Exploratory Behavior With Generate-and-Test

One powerful mechanism of robustness is exploratory behavior, for which the desired outcome is produced by a generate-and-test mechanism.


This organization allows the generator to work and be developed independently of the tester that accepts or rejects a particular result. One can make an analogy to biological evolution, where the generator is random mutation and the tester is natural selection.

We may try a similar organization in our programs. Property-based testing tools can generate proposals from specifications, and design-by-contract tools can test contract clauses for implementations.

Here is an example in Python, which I’ve adapted from this post by Hillel Wayne:

The icontract library is our design-by-contract tool. We use the require decorator to require a precondition of invoking the function, and we use the ensure decorator to ensure a postcondition after the function has returned.

The hypothesis library is our property-based testing tool. We import its strategy mechanisms for generating lists and integers for our tester.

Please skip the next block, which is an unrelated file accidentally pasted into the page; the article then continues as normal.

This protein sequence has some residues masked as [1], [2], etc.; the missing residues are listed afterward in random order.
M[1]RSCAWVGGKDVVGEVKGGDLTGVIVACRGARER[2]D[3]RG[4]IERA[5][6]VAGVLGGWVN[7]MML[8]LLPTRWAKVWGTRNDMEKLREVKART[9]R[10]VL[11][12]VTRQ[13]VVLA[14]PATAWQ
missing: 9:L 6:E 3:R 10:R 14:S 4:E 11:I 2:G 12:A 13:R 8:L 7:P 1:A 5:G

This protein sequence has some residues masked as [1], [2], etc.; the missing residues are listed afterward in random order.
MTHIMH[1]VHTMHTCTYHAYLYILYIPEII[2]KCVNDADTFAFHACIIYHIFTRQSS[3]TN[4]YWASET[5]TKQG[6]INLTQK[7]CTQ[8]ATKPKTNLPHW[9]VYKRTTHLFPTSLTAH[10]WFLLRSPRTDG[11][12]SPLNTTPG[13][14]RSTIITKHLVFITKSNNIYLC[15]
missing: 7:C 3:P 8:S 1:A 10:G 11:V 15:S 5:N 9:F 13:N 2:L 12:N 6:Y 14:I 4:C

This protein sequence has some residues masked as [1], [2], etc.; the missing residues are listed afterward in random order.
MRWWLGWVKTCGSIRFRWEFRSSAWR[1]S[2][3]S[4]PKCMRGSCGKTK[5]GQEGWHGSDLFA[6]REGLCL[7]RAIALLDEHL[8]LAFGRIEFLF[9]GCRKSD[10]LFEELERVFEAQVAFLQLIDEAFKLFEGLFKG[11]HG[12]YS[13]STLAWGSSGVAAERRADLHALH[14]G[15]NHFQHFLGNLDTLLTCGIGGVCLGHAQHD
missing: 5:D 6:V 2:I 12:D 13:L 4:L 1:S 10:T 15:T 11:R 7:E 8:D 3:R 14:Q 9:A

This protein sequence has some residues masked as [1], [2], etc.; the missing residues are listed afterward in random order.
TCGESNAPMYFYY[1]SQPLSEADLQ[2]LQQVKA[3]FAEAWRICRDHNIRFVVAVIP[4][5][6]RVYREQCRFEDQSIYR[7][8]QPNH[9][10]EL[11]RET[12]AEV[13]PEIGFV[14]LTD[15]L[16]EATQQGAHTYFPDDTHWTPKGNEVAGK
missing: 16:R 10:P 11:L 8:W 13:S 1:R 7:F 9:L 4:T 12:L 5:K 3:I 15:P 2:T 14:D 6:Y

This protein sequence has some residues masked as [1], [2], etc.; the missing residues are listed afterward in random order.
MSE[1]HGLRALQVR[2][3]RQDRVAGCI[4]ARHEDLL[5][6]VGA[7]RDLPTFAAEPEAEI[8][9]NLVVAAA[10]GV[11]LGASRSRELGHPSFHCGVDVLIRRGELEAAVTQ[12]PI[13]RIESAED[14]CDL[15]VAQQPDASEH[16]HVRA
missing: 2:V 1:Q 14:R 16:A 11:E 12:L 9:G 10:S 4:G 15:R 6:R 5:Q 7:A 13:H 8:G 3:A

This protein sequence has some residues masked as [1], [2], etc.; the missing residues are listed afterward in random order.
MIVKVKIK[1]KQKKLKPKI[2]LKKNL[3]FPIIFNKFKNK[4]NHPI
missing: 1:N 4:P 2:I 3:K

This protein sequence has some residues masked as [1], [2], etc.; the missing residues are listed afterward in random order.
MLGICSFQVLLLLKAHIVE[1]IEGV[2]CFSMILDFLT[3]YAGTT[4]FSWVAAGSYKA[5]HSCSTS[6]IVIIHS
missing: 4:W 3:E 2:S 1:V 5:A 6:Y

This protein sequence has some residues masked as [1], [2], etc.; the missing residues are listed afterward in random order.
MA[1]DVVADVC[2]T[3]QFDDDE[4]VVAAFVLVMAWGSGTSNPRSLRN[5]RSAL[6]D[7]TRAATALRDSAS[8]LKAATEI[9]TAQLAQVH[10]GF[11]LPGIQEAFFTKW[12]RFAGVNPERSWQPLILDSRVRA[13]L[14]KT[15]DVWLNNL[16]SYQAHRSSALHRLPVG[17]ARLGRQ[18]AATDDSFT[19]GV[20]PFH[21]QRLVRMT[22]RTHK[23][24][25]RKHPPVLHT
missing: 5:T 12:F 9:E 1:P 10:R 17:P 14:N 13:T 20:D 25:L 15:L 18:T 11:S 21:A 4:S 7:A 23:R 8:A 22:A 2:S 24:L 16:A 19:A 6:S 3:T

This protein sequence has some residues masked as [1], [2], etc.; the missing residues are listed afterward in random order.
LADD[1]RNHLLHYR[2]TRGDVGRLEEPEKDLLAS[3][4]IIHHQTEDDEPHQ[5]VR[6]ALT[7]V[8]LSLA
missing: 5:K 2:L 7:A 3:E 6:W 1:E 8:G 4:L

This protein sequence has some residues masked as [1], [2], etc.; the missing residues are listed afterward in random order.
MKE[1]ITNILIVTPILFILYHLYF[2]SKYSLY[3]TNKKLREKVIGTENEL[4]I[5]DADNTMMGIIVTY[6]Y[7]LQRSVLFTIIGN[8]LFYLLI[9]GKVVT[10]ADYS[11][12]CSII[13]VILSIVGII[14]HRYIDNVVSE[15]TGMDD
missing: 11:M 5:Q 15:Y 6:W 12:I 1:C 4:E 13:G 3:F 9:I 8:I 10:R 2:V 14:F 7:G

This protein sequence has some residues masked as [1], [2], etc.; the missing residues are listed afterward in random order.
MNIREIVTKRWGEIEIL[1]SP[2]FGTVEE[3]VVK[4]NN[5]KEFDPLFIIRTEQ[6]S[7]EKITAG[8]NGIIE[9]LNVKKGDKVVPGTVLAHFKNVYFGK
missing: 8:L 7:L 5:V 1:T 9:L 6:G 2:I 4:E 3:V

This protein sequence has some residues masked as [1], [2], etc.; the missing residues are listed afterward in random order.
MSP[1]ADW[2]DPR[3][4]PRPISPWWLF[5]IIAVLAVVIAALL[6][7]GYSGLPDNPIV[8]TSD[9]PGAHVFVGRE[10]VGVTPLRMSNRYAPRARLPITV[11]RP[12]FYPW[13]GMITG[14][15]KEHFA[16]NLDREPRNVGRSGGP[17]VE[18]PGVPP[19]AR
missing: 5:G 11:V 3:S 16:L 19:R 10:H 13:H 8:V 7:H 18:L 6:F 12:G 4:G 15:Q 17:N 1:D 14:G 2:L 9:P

Our generator of test cases is independent of the contract guarding the function under test, which in turn is independent of the implementation of the function.

Running pytest, we uncover a contract violation via a test case generated by hypothesis.

We can filter/qualify our hypotheses with assumptions.

Our fuzzer has unearthed another violation. This time, we choose to change the implementation rather than add an assumption to the generator.

Now, we get nudged to acknowledge the impact of our stated assumptions.

And we decide to explicitly opt out.

Given that research software often supports the real-world generation of hypotheses and testing of models – where models must implement observation-determined “contracts”, I hope this quick example hints at how tools for property-based testing and design-by-contract can complement each other and help you lessen the semantic gap between physical research activities and the software artifacts that support them.

This post was adapted from a note sent to my email list on Scientific Data Unification.
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